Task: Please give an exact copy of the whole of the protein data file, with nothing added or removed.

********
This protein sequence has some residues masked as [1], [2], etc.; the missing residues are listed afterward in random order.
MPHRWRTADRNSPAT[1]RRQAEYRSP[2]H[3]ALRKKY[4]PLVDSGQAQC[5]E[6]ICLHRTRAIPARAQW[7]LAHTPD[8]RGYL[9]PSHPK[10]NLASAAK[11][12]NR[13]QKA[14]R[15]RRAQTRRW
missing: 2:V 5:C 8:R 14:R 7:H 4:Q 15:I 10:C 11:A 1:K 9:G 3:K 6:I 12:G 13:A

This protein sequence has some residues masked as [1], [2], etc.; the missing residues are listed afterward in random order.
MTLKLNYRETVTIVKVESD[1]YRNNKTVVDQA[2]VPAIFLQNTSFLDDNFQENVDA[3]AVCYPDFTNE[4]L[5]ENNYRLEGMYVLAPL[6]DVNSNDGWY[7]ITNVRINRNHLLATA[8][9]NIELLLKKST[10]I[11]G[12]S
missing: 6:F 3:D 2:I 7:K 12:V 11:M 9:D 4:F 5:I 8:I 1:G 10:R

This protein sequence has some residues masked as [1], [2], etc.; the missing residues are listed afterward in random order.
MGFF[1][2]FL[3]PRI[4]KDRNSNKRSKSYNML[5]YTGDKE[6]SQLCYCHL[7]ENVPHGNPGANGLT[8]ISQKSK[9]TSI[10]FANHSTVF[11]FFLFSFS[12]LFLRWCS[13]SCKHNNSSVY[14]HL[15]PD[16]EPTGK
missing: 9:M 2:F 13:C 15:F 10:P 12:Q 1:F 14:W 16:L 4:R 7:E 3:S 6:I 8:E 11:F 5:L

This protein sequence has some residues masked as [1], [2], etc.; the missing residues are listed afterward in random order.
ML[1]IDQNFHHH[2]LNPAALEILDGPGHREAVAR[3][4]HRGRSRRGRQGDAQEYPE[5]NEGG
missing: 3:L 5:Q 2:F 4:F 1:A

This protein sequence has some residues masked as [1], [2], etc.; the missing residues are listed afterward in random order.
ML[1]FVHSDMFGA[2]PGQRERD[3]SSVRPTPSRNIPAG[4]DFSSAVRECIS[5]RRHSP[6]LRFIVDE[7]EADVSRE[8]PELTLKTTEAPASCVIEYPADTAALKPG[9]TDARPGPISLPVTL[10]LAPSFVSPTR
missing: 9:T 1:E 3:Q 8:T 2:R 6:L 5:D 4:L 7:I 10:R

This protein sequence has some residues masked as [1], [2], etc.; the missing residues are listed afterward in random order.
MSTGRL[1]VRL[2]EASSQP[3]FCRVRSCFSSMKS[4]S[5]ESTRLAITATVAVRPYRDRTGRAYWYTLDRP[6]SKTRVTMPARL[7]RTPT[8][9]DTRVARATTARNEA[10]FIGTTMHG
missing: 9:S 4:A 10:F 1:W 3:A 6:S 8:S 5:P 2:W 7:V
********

This protein sequence has some residues masked as [1], [2], etc.; the missing residues are listed afterward in random order.
MPHRWRTADRNSPAT[1]RRQAEYRSP[2]H[3]ALRKKY[4]PLVDSGQAQC[5]E[6]ICLHRTRAIPARAQW[7]LAHTPD[8]RGYL[9]PSHPK[10]NLASAAK[11][12]NR[13]QKA[14]R[15]RRAQTRRW
missing: 2:V 5:C 8:R 14:R 7:H 4:Q 15:I 10:C 11:A 1:K 9:G 3:K 6:I 12:G 13:A

This protein sequence has some residues masked as [1], [2], etc.; the missing residues are listed afterward in random order.
MTLKLNYRETVTIVKVESD[1]YRNNKTVVDQA[2]VPAIFLQNTSFLDDNFQENVDA[3]AVCYPDFTNE[4]L[5]ENNYRLEGMYVLAPL[6]DVNSNDGWY[7]ITNVRINRNHLLATA[8][9]NIELLLKKST[10]I[11]G[12]S
missing: 6:F 3:D 2:I 7:K 12:V 11:M 9:D 4:F 5:I 8:I 1:G 10:R

This protein sequence has some residues masked as [1], [2], etc.; the missing residues are listed afterward in random order.
MGFF[1][2]FL[3]PRI[4]KDRNSNKRSKSYNML[5]YTGDKE[6]SQLCYCHL[7]ENVPHGNPGANGLT[8]ISQKSK[9]TSI[10]FANHSTVF[11]FFLFSFS[12]LFLRWCS[13]SCKHNNSSVY[14]HL[15]PD[16]EPTGK
missing: 9:M 2:F 13:C 15:F 10:P 12:Q 1:F 14:W 16:L 4:R 7:E 3:S 6:I 8:E 11:F 5:L

This protein sequence has some residues masked as [1], [2], etc.; the missing residues are listed afterward in random order.
ML[1]IDQNFHHH[2]LNPAALEILDGPGHREAVAR[3][4]HRGRSRRGRQGDAQEYPE[5]NEGG
missing: 3:L 5:Q 2:F 4:F 1:A

This protein sequence has some residues masked as [1], [2], etc.; the missing residues are listed afterward in random order.
ML[1]FVHSDMFGA[2]PGQRERD[3]SSVRPTPSRNIPAG[4]DFSSAVRECIS[5]RRHSP[6]LRFIVDE[7]EADVSRE[8]PELTLKTTEAPASCVIEYPADTAALKPG[9]TDARPGPISLPVTL[10]LAPSFVSPTR
missing: 9:T 1:E 3:Q 8:T 2:R 6:L 5:D 4:L 7:I 10:R

This protein sequence has some residues masked as [1], [2], etc.; the missing residues are listed afterward in random order.
MSTGRL[1]VRL[2]EASSQP[3]FCRVRSCFSSMKS[4]S[5]ESTRLAITATVAVRPYRDRTGRAYWYTLDRP[6]SKTRVTMPARL[7]RTPT[8][9]DTRVARATTARNEA[10]FIGTTMHG
missing: 9:S 4:A 10:F 1:W 3:A 6:S 8:S 5:P 2:W 7:V